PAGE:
Thursday, August 04, 2005

"'twas bliss to be alive": The emergence of Hopkins...

Came across this by Josiah Royce, in Neil Coughlan's wonderful book Young John Dewey, page 48, about the emergence of Johns Hopkins in the 1880s:

The "conflict" between "classical" and "scientific" education was henceforth to be without significance for the graduate student...The beginning of the Johns Hopkins University was a dawn wherein "'twas bliss to be alive." The air was full of rumors of noteworthy work done by the older men of the place, and of hopes that one might find a way to get a little working power one's self...No, the academic life was something much more noble and serious than such "discipline" had been in its time. The University wanted its children to be, if possible, not merely well-informed, but productive. She preached to them the gospel of learning for wisdom's sake, and of acquisition for the sake of fruitfulness. One longed to be a doer of the word, and not a hearer only, a creator of his own infinitesimal fraction of a product, bound in God's name to produce it when the time came.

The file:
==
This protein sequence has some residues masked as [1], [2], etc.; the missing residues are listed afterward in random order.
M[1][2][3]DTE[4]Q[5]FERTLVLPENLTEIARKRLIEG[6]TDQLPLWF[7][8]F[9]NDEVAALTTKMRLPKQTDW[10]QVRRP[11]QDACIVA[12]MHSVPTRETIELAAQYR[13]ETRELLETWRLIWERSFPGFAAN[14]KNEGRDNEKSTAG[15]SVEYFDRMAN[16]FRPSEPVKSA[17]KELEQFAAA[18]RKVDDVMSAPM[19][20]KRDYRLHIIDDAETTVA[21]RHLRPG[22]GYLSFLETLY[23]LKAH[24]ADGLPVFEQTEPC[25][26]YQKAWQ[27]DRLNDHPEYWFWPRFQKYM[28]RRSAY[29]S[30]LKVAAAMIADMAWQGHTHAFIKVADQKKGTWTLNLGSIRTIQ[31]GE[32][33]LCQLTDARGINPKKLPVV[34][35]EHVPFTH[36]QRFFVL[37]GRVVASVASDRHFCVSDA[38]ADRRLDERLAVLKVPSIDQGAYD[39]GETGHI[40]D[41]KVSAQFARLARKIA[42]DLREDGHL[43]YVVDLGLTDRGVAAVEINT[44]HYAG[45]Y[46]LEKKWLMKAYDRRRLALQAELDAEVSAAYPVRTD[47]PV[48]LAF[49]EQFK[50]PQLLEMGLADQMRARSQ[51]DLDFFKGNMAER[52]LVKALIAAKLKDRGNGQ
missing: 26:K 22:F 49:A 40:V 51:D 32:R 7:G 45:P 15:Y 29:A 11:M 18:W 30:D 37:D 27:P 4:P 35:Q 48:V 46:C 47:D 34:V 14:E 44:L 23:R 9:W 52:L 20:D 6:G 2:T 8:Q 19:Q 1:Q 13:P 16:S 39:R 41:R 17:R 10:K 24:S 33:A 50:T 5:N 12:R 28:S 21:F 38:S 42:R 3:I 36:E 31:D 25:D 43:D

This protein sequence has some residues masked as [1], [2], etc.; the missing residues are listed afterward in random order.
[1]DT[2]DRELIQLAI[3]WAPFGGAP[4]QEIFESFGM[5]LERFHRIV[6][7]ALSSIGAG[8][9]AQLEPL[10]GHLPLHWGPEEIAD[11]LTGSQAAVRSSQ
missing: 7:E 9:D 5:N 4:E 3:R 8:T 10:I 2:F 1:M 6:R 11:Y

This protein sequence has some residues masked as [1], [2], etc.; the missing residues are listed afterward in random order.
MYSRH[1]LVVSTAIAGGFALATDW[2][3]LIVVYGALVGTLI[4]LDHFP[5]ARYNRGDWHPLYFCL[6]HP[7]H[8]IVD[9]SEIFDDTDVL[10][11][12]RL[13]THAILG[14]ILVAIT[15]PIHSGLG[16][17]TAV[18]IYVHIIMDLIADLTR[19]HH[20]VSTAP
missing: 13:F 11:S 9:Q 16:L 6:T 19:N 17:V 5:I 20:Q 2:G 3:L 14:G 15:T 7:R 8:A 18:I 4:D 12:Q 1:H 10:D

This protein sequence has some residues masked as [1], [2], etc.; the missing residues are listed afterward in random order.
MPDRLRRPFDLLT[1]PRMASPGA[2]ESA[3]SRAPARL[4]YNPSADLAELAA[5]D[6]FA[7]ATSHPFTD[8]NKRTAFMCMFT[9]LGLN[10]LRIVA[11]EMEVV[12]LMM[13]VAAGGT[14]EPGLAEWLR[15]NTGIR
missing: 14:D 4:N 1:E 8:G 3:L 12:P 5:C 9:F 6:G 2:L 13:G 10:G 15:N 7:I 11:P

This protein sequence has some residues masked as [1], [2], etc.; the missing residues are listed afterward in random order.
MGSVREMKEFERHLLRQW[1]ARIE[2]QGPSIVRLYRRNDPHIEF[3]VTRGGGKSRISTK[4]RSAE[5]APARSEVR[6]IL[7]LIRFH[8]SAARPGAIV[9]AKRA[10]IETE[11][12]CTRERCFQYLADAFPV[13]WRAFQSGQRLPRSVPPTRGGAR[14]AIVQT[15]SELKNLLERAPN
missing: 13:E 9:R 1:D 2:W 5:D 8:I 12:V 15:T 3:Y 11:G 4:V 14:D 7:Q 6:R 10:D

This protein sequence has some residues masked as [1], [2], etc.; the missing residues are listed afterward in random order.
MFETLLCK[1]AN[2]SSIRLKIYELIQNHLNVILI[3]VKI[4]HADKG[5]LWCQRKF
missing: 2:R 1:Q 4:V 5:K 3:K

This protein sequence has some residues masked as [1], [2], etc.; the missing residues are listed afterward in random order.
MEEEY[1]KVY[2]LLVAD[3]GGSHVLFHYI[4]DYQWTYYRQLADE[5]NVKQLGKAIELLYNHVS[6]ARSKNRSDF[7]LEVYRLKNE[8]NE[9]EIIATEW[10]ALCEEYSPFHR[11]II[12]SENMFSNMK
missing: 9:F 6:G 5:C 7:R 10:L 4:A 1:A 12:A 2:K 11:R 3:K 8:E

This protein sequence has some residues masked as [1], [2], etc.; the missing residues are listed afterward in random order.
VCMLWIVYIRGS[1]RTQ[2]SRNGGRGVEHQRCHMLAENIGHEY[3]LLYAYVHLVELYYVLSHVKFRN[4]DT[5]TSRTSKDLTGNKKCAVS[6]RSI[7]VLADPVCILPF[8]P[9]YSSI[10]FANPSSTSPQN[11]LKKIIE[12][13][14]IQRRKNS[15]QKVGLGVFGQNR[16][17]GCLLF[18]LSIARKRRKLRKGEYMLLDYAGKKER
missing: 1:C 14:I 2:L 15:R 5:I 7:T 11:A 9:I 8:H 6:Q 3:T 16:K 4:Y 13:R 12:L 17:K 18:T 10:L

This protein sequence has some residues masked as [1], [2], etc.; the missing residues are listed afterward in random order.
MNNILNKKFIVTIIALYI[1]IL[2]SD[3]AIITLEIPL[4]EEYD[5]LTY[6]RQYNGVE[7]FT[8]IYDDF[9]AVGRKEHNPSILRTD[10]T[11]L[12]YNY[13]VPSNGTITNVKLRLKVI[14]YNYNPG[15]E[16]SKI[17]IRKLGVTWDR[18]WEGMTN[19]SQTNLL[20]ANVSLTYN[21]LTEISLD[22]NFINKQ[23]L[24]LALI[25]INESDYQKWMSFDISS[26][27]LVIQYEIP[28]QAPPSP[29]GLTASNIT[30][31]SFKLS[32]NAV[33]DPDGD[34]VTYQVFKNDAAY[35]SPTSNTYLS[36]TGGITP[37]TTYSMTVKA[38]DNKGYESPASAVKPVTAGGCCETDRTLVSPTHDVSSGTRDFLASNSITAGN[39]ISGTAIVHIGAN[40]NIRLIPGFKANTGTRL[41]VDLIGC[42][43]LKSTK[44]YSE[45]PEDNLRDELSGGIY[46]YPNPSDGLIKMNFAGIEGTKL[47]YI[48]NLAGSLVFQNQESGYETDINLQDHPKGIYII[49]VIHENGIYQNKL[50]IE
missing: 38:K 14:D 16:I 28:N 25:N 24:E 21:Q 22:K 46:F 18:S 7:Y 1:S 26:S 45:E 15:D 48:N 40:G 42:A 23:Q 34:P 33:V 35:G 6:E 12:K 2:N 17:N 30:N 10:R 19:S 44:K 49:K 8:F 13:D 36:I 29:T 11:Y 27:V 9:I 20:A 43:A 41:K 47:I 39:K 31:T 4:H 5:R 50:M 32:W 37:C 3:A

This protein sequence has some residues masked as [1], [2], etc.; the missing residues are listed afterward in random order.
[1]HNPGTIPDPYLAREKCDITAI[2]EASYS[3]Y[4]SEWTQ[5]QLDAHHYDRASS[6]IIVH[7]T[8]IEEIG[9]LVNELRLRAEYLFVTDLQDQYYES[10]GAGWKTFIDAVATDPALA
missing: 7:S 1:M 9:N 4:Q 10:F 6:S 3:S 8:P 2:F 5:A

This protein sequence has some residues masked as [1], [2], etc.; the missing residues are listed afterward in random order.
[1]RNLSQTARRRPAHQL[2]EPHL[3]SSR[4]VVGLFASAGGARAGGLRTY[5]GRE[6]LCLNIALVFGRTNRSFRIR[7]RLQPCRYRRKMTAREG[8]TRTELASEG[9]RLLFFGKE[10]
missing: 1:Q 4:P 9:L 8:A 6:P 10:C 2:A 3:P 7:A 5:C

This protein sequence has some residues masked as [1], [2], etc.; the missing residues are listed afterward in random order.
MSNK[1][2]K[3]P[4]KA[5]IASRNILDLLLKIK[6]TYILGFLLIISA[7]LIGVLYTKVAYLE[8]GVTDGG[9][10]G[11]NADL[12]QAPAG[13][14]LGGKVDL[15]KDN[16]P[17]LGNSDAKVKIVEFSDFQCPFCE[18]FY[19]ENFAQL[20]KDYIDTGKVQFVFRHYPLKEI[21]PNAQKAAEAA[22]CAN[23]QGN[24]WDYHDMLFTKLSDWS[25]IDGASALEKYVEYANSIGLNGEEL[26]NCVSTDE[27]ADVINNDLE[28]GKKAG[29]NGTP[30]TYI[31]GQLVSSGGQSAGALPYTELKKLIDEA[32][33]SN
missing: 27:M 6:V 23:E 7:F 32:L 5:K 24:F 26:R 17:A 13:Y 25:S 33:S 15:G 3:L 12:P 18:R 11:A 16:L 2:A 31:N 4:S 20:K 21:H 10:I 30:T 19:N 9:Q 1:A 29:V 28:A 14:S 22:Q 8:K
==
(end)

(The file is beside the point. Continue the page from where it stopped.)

Coughlan sets out in dramatic fashion the two major influences on the young Dewey at Hopkins, the neo-Hegelianism of George Sylvester Morris, and the experimental psychology of G. Stanley Hall. Out of this intellectual conflict Dewey began to formulate his own thought.

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